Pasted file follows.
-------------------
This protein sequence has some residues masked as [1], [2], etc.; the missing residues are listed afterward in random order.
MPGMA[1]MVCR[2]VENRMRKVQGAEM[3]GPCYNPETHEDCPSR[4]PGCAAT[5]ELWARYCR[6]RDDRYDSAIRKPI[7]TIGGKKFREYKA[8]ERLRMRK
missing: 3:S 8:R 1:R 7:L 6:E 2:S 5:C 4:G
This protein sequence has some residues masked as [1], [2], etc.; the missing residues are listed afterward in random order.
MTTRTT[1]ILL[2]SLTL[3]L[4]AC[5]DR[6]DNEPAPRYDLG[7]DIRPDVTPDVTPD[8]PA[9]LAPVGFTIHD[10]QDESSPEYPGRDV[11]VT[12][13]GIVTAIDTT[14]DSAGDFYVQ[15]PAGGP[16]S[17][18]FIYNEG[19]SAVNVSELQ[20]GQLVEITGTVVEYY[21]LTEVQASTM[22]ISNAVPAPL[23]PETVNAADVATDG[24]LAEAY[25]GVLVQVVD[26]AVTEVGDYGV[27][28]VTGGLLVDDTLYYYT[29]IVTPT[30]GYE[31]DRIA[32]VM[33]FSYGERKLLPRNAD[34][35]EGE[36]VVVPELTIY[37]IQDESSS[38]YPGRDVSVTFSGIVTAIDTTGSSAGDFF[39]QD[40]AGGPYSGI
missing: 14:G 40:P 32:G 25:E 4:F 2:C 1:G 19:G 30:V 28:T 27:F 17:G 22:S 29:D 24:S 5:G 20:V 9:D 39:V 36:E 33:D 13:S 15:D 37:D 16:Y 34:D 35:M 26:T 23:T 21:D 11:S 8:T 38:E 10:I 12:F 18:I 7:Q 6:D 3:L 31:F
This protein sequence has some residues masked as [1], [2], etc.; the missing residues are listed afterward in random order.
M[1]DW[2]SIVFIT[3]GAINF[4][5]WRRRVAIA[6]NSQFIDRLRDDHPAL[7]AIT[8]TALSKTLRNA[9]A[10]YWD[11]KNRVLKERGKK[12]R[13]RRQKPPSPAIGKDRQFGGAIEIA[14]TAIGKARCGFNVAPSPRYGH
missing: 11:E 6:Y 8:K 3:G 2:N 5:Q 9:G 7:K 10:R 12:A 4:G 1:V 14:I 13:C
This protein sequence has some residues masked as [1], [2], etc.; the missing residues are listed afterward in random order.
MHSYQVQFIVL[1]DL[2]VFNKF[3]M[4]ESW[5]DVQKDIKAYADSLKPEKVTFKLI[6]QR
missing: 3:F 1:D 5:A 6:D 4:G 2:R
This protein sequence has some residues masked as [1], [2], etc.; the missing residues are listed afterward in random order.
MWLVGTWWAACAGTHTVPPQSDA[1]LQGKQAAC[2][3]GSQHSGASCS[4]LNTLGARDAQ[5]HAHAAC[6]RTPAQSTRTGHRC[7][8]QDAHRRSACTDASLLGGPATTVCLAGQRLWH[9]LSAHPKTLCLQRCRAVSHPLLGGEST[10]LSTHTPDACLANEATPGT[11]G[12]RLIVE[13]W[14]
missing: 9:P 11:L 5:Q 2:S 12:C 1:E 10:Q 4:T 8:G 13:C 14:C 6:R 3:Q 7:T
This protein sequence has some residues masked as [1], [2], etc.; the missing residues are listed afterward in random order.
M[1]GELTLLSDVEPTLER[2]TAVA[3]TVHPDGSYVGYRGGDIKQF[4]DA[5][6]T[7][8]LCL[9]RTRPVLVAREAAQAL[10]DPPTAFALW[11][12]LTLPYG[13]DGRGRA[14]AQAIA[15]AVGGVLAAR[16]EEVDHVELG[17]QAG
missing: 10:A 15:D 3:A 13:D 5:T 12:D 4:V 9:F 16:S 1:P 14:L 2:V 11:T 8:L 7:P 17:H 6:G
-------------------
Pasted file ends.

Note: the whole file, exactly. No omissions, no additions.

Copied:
This protein sequence has some residues masked as [1], [2], etc.; the missing residues are listed afterward in random order.
MPGMA[1]MVCR[2]VENRMRKVQGAEM[3]GPCYNPETHEDCPSR[4]PGCAAT[5]ELWARYCR[6]RDDRYDSAIRKPI[7]TIGGKKFREYKA[8]ERLRMRK
missing: 3:S 8:R 1:R 7:L 6:E 2:S 5:C 4:G
This protein sequence has some residues masked as [1], [2], etc.; the missing residues are listed afterward in random order.
MTTRTT[1]ILL[2]SLTL[3]L[4]AC[5]DR[6]DNEPAPRYDLG[7]DIRPDVTPDVTPD[8]PA[9]LAPVGFTIHD[10]QDESSPEYPGRDV[11]VT[12][13]GIVTAIDTT[14]DSAGDFYVQ[15]PAGGP[16]S[17][18]FIYNEG[19]SAVNVSELQ[20]GQLVEITGTVVEYY[21]LTEVQASTM[22]ISNAVPAPL[23]PETVNAADVATDG[24]LAEAY[25]GVLVQVVD[26]AVTEVGDYGV[27][28]VTGGLLVDDTLYYYT[29]IVTPT[30]GYE[31]DRIA[32]VM[33]FSYGERKLLPRNAD[34][35]EGE[36]VVVPELTIY[37]IQDESSS[38]YPGRDVSVTFSGIVTAIDTTGSSAGDFF[39]QD[40]AGGPYSGI
missing: 14:G 40:P 32:G 25:E 4:F 2:C 1:G 19:G 30:V 28:T 27:F 17:G 22:S 29:D 24:S 5:G 20:V 9:D 39:V 36:E 33:D 13:S 15:D 37:D 16:Y 34:D 35:M 26:T 23:T 21:D 11:S 8:T 38:E 10:I 12:F 18:I 7:Q 6:D 3:L 31:F
This protein sequence has some residues masked as [1], [2], etc.; the missing residues are listed afterward in random order.
M[1]DW[2]SIVFIT[3]GAINF[4][5]WRRRVAIA[6]NSQFIDRLRDDHPAL[7]AIT[8]TALSKTLRNA[9]A[10]YWD[11]KNRVLKERGKK[12]R[13]RRQKPPSPAIGKDRQFGGAIEIA[14]TAIGKARCGFNVAPSPRYGH
missing: 11:E 6:Y 8:K 3:G 2:N 5:Q 9:G 7:K 10:R 12:A 4:G 1:V 14:I 13:C
This protein sequence has some residues masked as [1], [2], etc.; the missing residues are listed afterward in random order.
MHSYQVQFIVL[1]DL[2]VFNKF[3]M[4]ESW[5]DVQKDIKAYADSLKPEKVTFKLI[6]QR
missing: 3:F 1:D 5:A 6:D 4:G 2:R
This protein sequence has some residues masked as [1], [2], etc.; the missing residues are listed afterward in random order.
MWLVGTWWAACAGTHTVPPQSDA[1]LQGKQAAC[2][3]GSQHSGASCS[4]LNTLGARDAQ[5]HAHAAC[6]RTPAQSTRTGHRC[7][8]QDAHRRSACTDASLLGGPATTVCLAGQRLWH[9]LSAHPKTLCLQRCRAVSHPLLGGEST[10]LSTHTPDACLANEATPGT[11]G[12]RLIVE[13]W[14]
missing: 9:P 11:L 5:Q 2:S 12:C 1:E 10:Q 4:T 8:G 13:C 14:C 6:R 3:Q 7:T
This protein sequence has some residues masked as [1], [2], etc.; the missing residues are listed afterward in random order.
M[1]GELTLLSDVEPTLER[2]TAVA[3]TVHPDGSYVGYRGGDIKQF[4]DA[5][6]T[7][8]LCL[9]RTRPVLVAREAAQAL[10]DPPTAFALW[11][12]LTLPYG[13]DGRGRA[14]AQAIA[15]AVGGVLAAR[16]EEVDHVELG[17]QAG
missing: 10:A 15:D 3:A 13:D 5:T 12:D 4:V 9:F 16:S 1:P 14:L 2:V 11:T 8:L 7:P 17:H 6:G